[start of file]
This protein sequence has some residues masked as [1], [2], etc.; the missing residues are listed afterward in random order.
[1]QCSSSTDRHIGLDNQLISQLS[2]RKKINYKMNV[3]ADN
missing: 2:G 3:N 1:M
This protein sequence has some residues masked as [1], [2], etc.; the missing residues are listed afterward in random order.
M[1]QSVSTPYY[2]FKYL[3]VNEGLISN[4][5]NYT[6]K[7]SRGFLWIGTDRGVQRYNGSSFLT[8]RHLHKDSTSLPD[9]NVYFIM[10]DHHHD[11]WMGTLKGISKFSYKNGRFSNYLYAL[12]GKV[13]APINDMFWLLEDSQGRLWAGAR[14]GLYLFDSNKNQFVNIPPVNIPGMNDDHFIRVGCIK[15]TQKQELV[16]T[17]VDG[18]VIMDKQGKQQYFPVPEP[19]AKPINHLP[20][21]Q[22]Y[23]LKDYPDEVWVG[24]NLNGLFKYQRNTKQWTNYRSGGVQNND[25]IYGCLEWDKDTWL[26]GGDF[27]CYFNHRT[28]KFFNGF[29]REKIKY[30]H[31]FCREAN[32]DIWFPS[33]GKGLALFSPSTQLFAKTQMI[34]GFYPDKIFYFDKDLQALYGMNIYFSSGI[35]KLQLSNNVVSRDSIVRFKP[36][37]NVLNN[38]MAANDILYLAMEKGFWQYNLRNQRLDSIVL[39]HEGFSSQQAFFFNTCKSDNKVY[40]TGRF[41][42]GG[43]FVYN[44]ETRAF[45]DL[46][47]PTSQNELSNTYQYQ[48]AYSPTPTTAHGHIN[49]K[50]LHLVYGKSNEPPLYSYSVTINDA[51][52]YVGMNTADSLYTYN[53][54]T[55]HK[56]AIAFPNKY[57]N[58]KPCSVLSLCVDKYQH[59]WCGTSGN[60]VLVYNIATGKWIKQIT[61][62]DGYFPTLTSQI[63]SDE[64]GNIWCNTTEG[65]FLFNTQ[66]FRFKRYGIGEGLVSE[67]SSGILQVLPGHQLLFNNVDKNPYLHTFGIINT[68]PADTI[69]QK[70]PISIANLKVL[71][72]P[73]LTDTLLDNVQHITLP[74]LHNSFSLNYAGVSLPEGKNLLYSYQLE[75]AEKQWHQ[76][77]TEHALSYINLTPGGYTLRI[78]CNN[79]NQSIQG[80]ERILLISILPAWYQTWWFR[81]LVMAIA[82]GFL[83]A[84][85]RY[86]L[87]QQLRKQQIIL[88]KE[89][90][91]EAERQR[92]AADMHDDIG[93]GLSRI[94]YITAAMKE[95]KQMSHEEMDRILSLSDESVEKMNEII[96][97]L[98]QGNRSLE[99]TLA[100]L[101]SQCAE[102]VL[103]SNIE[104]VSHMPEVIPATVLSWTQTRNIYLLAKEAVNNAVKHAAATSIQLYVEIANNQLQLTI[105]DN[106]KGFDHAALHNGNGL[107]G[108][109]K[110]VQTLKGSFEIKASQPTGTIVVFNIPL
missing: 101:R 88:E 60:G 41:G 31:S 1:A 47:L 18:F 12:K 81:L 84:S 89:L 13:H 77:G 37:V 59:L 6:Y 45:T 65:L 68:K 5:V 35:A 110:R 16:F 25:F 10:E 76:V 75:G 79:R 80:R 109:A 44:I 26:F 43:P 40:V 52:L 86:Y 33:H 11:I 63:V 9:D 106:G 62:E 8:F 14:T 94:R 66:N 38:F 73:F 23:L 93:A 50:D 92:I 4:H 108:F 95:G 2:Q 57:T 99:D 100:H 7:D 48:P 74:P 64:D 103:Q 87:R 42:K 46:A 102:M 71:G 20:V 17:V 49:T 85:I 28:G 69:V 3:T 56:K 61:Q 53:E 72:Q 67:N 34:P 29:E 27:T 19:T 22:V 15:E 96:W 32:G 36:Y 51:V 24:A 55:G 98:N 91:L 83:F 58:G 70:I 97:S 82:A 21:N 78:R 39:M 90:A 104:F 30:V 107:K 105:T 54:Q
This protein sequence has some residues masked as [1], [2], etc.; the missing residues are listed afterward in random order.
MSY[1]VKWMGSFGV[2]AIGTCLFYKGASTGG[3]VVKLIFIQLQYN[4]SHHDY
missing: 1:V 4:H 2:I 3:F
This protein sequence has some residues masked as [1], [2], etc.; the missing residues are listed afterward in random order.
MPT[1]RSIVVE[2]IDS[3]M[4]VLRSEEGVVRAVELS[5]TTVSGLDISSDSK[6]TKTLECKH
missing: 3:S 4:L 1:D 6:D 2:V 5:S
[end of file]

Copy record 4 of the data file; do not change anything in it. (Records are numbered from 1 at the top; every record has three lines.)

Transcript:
This protein sequence has some residues masked as [1], [2], etc.; the missing residues are listed afterward in random order.
MPT[1]RSIVVE[2]IDS[3]M[4]VLRSEEGVVRAVELS[5]TTVSGLDISSDSK[6]TKTLECKH
missing: 3:S 4:L 1:D 6:D 2:V 5:S